The ceremony was to have been performed by former Labour leader and ardent Byronist Michael Foot.
He could not be present because of an eye infection but sent his best wishes for the continued success of the centre.
Deputising for him at the ceremony, Newstead Abbey Byron Society chairman Ken Purslow paid a tribute to the foresight and courage of those who had built the Godber Memorial Hall, as the centre was originally known.
The hall was constructed by Thomas Fish and Son, of Nottingham, and opened on November 16 1907 by the Duke and Duchess of Portland.
It was the brainchild of Canon John Hankin Godber, who sadly died without seeing his dream realised.
Among rules drawn up by the management committee of the time were that there should be no gambling, foul language, drunkenness, shouting or noise of any kind on the staircases. The name of any offender was to be fixed to a noticeboard.
A youth who threw stones at the front of the hall during the building work received "the punishment he deserved" from his father.
Mr Purslow said the Byron Festival was a fine example of the key role which the centre played in the life of Hucknall.
He went on: :"Byron and Ada are both powerful marketing names in their own right. Hucknall is their spiritual home and it is right that we should record and acknowledge their achievements.
"Every child, adolescent and adult is aware that we live in an age of high tech and computers.
"The name of Ada is synonymous with these and the centre's new name has been chosen to reflect the times."
'SONGS Of Praise' was the theme of the annual flower festival at Seymour Road Baptist Church, on Hucknall's Ruffs Estate, last Saturday and Sunday.
The event has become a popular feature of the International Byron Festival and one of the 21 displays was entitled 'Come To Us, Creative Spirit – In Praise of Byron'.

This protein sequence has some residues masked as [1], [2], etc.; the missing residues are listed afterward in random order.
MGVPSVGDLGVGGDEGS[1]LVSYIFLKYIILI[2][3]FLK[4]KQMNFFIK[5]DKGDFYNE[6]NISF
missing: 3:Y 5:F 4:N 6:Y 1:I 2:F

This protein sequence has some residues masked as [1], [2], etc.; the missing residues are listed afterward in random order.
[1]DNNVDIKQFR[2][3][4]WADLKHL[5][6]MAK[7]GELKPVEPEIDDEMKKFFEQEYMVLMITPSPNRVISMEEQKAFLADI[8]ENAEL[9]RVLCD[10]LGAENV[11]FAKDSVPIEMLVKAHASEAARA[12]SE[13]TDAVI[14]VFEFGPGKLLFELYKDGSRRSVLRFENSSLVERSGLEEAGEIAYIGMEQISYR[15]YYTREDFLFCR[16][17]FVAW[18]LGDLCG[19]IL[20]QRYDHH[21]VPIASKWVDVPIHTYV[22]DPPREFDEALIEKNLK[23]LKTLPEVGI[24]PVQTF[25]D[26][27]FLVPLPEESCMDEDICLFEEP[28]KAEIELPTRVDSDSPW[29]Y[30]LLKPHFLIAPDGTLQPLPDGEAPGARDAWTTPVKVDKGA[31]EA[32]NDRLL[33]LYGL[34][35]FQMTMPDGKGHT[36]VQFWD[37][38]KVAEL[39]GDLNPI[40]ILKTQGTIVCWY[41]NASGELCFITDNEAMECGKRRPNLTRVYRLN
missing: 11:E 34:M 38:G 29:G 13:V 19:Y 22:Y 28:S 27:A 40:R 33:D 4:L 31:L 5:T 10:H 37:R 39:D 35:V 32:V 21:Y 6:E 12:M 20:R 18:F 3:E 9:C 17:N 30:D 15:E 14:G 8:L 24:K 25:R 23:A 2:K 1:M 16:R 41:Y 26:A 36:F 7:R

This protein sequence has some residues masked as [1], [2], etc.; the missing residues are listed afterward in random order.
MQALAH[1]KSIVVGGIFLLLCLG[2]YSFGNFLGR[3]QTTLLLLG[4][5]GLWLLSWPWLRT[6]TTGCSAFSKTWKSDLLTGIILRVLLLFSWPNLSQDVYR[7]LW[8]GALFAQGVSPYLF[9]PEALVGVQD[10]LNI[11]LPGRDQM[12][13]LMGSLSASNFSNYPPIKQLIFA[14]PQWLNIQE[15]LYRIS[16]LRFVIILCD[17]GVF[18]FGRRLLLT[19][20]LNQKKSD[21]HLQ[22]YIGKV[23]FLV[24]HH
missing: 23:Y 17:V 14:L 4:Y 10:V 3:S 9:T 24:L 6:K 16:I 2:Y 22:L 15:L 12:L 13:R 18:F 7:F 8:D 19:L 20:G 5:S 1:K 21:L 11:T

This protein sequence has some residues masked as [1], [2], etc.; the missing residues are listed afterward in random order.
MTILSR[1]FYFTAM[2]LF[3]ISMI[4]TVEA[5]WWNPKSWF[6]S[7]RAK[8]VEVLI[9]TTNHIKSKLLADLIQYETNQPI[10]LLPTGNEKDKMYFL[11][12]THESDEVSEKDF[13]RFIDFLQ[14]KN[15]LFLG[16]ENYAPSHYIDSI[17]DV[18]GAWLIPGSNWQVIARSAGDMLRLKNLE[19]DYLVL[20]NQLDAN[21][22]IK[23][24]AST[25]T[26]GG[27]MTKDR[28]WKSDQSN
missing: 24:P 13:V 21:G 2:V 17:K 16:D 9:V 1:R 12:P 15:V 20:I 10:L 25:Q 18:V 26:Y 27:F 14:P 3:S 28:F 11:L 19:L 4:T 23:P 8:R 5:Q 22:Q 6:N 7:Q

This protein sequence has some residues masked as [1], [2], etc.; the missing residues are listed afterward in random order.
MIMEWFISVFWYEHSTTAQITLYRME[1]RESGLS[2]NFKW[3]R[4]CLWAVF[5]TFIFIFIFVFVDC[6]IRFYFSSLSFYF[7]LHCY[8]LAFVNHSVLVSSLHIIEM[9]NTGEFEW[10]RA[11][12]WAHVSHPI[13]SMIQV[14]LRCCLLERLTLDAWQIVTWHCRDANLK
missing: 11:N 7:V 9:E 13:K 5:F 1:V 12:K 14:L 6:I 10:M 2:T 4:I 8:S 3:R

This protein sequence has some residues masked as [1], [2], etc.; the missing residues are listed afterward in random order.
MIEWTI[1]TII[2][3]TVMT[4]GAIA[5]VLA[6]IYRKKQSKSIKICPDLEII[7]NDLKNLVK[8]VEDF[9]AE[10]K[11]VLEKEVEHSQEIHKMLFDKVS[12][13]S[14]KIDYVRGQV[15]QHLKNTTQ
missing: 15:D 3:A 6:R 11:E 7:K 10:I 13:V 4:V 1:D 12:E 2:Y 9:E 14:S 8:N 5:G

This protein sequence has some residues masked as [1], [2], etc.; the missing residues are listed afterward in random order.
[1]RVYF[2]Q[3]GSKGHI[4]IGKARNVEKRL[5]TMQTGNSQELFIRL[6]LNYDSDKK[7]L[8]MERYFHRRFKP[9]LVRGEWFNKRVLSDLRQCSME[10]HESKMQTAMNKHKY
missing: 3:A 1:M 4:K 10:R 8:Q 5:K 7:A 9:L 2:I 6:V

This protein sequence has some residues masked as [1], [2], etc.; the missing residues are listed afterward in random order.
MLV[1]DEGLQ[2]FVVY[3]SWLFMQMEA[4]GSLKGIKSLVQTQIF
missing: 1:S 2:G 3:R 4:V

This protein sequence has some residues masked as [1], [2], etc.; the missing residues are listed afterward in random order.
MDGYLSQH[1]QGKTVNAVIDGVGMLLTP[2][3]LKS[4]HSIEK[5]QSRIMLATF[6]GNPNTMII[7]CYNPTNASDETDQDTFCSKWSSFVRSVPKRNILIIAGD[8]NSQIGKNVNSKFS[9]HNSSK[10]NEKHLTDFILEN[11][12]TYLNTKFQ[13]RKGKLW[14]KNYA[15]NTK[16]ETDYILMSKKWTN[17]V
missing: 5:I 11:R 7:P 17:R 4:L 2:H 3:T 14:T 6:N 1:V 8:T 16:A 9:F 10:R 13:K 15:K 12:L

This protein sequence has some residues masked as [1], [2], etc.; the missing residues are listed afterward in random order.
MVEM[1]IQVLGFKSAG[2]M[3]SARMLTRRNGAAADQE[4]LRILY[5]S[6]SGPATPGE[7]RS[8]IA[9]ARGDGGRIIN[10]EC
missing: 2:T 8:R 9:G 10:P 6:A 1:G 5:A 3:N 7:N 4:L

Other titles included 'All The World The Spirit Is Moving,' 'All Things Bright and Beautiful' and 'O Lord Of Heaven And Earth And Sea.'
As well as the floral arrangements, which made for a blaze of colour, there were cake, craft and card stalls.
Light refreshments were provided throughout and lunches were served on Saturday.
There was also a 'Festival Of Praise' service on Saturday evening.
A concert of brass and wind
CONCERT – Music, Song And Dance, Hucknall Parish Church
BRASS band and wind music were juxtaposed with Armenian singing and dancing to make for this memorable International Byron Festival highlight.
Newstead Welfare Band were in cracking form with a programme that included Mozart's 'Magic Flute' overture, Glenn Miller's 'In The Mood' and the irresistibly catchy theme tune from the film, 'The Great Escape'.
Band soloists were Lauren Harris, Lauren Whyley, Mark Young and Phil White, while there were also solos by Holgate Comprehensive School pupils Laura Wright (alto sax) and Nicola Hardy (clarinet).
A rewarding feature of Holgate's link with the Lord Byron School in Armenia is an insight into that country's culture which would not otherwise have been possible.
It would be hard to imagine anything more graceful than the dancing of Shakeh Avanessian,
Performing in traditional costume, she danced three items and 'The Blossoming Cherry Tree,' evoking the arrival of spring, was particularly expressive.
Also taking part was Haikuhy Harutyunyan, a 16-year-old girl pupil of the Lord Byron School in Gumryii.
Her unaccompanied singing of Armenian songs – and of 'My Darling Clementine' in English – was of outstanding quality.
Organised by Hucknall Rotary Club in partnership with Holgate School, the concert was in aid of the Lord Byron School – and it merited a bigger audience.
One item by the Newstead band, the first movement of 'Music For The Royal Fireworks,' was an appropriate 'plug' for an item this weekend.
The band will entertain at an event in Ripley tomorrow, starting at 7 pm, and the climax will be a firework display. (SEE PAGE 8).